I-751: Petition to Remove Conditions on Residence

What is I 751 Form?

The purpose of I-751 form is to petition to remove conditions on residence. While applicants can obtain a green card through various methods (e.g., marriage, employment), Form I-751 is only applicable for applicants that gained the conditional resident status through marriage. In order to receive conditional resident status, foreign nationals must have a valid marriage to a U.S. citizen or a lawful permanent resident. Applicants who are still married to a spouse have 90 days before the conditional resident status expires.

If applicants have children, they must include their full names and alien registration number in the same application. If the application does not include them, applicants have 90 days to include append their name to the existing application.

In most cases, applicants filing Form I-751 are married to their spouse, but there are situations where you may file without your spouse

  • Your spouse has died
  • You and your spouse have filed for divorce
  • You have been subject to domestic violence
  • You suffered from extreme hardship

Applicants failing to file I-751 will lose the permanent resident status after 2 years from the date you received the conditional resident status. After the expiration, applicants shall be subject to removal from the U.S. In some cases, USCIS will accept application under extreme circumstances after the status has expired. Consult with an immigration legal professional for the best course of action.

Applicants can download a copy of Form I-751 from the USCIS website.

 

What are Form I-751 Instructions?

Married couples who submit I-751 must follow instructions and submit completed forms. Forms that are incomplete or incorrect amount of payment may lead to a rejection. On December 23, 2016, USCIS has changed the total fee for I-751 to $680. The fee includes a filing fee of $595 and a biometric service fee of $85. Applicants filing with dependents must pay additional $85 biometric service fee per dependent.

Applicants under certain financial circumstances can file a fee waiver form (I-912) to waive the filing and biometric fees. An example of valid circumstance is an individual living at or below 150% of federal poverty guidelines.

To file Form I-751, applicants must file either to the California Service Center (CSC) or the Vermont Service Center (VSC) depending on the applicant’s state of residence.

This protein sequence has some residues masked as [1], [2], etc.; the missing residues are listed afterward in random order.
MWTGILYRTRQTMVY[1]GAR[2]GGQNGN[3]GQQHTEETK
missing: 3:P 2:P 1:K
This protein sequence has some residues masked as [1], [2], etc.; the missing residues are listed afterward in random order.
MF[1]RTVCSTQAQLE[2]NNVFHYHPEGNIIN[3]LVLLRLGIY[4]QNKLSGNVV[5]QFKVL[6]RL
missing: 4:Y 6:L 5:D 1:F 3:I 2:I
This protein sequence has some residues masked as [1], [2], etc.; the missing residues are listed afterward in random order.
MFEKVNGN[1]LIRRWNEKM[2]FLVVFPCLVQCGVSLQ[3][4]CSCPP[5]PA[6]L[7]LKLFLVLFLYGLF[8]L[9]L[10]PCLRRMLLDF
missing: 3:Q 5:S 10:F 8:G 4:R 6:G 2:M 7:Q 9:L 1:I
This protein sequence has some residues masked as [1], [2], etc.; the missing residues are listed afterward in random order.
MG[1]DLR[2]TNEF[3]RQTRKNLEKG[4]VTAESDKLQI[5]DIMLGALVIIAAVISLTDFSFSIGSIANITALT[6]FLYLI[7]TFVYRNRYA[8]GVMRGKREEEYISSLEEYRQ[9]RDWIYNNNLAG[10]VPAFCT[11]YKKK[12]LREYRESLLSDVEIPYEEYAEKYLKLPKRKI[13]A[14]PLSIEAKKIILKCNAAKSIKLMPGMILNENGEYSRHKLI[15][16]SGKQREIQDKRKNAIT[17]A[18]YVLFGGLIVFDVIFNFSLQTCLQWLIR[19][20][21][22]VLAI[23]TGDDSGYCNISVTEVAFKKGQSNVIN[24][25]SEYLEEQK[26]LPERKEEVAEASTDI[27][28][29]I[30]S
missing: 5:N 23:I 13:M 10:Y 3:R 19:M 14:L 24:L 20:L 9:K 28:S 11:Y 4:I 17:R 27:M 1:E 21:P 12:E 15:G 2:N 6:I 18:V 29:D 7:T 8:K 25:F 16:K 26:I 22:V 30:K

Applicants must file at the California Service Center if residing in one of the following states:

  • Alaska
  • American Samoa
  • Arizona
  • California
  • Colorado
  • Florida
  • Guam
  • Hawaii
  • Idaho
  • Illinois
  • Indiana
  • Iowa
  • Kansas
  • Louisiana
  • Michigan
  • Minnesota
  • Missouri
  • Montana
  • Nebraska
  • Nevada
  • New Mexico
  • North Dakota
  • Ohio
  • Oklahoma
  • Oregon
  • South Carolina
  • South Dakota
  • Tennessee
  • Texas
  • Utah
  • Washington
  • Wisconsin
  • Wyoming

 

Applicants must file at the Vermont Service Center if residing in one of the following states:

  • Alabama
  • Arkansas
  • Connecticut
  • Delaware
  • Washington, D.C.
  • Georgia
  • Kentucky
  • Maine
  • Maryland
  • Massachusetts
  • Mississippi
  • New Hampshire
  • New Jersey
  • New York
  • North Carolina
  • Pennsylvania
  • Puerto Rico
  • Rhode Island
  • Vermont
  • Virginia
  • U.S. Virgin Islands
  • West Virginia

 

What is I-751 Processing Time?

Approximately 2 to 4 weeks after filing Form I-751, USCIS will send out a notice of action (I-797) to applicants. Applicants should carefully review the I-797 to understand the action USCIS has taken. If the application has been approved, USCIS will schedule an appoint for biometric service and an optional in-person interview. While some applications may be approved without an in-person interview, USCIS Adjudication Unit will schedule an interview if further validation of the marriage is required. Once an adjudicator reviews the applicant, fraud level ranging from A to C is assigned to an application.

 

Fraud Level A

  • Level A is the most severe fraud level.
  • Cases in Level A contain errors in the application or do not have enough supporting documents. An example is an application where the married couple does not live together, or there’s a large age gap between the couple.

 

Fraud Level B

  • Cases in Level B do not contain errors, but supporting documents do not provide full legitimacy of the marriage. An example is an application with minimal number of required documents.

 

Fraud Level C

  • Level C is the least severe fraud level.
  • In most cases, USCIS adjudicator approves the application as the application and supporting documents have no cause for suspicion.

 

After the fraud level is assigned to an application, the district USCIS will schedule for an interview. While all applications with fraud level A will require interviews, level B and level C have a lower percentage of an in-person interview. To avoid delays in the immigration process, applicants should file I-751 with complete supporting documents.